Topic 1 – Explain the concept of digital “visitors” and “residents” drawing upon your reading and your own online experiences to date in support of the points that you make.

Previously the greatly criticised Marc Prenksy made the comparison of digital “natives” and digital “immigrants” in his work ‘Digital Natives, Digital Immigrants’ (2001). To summarise, Prenksy suggests that all students today are “native speakers of the digital language”, they have been born into a generation where they have always known the internet and as a result it has become embedded in their daily life. The term digital “immigrant” refers to the older generation who did not have access to the internet while growing up and as such although they try to adapt to this new development, they cannot completely adjust.

However, this theory has multiple flaws and as such the concept of digital “visitors” and digital “residents” has taken over. This concept differs from Presnky’s idea of digital “natives” and digital “immigrants” in that it refers to the way in which people use the internet rather than the specific divide in generations (White & Cornu, 2011).

This video briefly summaries the key differences between digital “visitors” and digital “residents”.

Digital “Visitors” and Digital “Residents” refers to how people use the internet. For example a digital ‘visitor’ does not have a complete understanding of the web, they merely use it to carry out a task that will benefit them such as booking a holiday. Often a ‘visitor’ will choose a time to go online, “they always have an appropriate and focused need to use the web but don’t ‘reside’ there.” (University of Oxford) Additionally, visitors tend not to have any real identity on the web, they are guests rather than members of sites and refrain from setting up profiles. Visitors have to be able to achieve something online otherwise they will avoid it.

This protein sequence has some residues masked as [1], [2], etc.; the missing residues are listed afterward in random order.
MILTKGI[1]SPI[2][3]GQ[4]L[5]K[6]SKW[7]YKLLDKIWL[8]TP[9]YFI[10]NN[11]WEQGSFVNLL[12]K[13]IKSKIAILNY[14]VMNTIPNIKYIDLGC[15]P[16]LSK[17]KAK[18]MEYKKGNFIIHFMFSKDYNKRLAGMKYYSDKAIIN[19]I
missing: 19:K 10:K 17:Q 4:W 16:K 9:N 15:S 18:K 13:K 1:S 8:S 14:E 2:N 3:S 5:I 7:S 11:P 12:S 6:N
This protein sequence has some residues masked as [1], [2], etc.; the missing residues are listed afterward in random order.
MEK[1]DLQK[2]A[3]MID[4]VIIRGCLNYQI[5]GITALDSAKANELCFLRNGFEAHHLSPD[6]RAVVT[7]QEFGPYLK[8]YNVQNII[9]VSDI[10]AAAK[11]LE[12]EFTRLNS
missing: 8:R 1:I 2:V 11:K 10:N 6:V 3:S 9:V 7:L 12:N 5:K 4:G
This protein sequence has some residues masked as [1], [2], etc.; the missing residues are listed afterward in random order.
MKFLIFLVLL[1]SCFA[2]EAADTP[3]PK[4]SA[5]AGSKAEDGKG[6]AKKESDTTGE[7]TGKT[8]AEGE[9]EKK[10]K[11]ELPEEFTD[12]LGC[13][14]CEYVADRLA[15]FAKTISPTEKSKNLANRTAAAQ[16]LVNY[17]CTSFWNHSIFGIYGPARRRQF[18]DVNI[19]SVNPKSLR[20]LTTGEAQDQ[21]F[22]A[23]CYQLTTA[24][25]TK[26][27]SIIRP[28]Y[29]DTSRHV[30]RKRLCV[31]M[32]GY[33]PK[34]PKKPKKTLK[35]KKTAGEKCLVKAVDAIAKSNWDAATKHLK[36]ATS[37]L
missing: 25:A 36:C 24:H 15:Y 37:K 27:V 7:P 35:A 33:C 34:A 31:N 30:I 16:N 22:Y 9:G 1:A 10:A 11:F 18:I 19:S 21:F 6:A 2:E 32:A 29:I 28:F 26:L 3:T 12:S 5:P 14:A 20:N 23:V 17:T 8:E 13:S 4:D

Digital ‘residents’ approach the internet in a completely different manner in that they are ‘at home’ when online. They use the web for practicalities such as banking, research and shopping but mainly use it to socialise through sites such as Facebook and twitter. This is where ‘visitors’ and ‘residents’ differ. They are comfortable sharing their opinions online and use the web in almost all aspects of life but particularly for socialising and when seeking information or research.

Since the idea of digital ‘visitor’ and digital ‘resident’ is on a continuum it is very difficult to know where on this spectrum an individual fits. However, there is no arguing that today’s society relies almost entirely on the web to function and people today are moving closer and closer to becoming digital ‘residents’.


Prensky, M. (2001) “Digital natives, digital immigrants,” On the Horizon, volume 9, number 5, [Online] Available at:,%20Digital%20Immigrants%20-%20Part1.pdf, Last Accessed 10th Oct 2016

Ravenhil. L. (2015). Digital Residents Vs Visitors. Available: .  Last accessed 12th Oct 2016.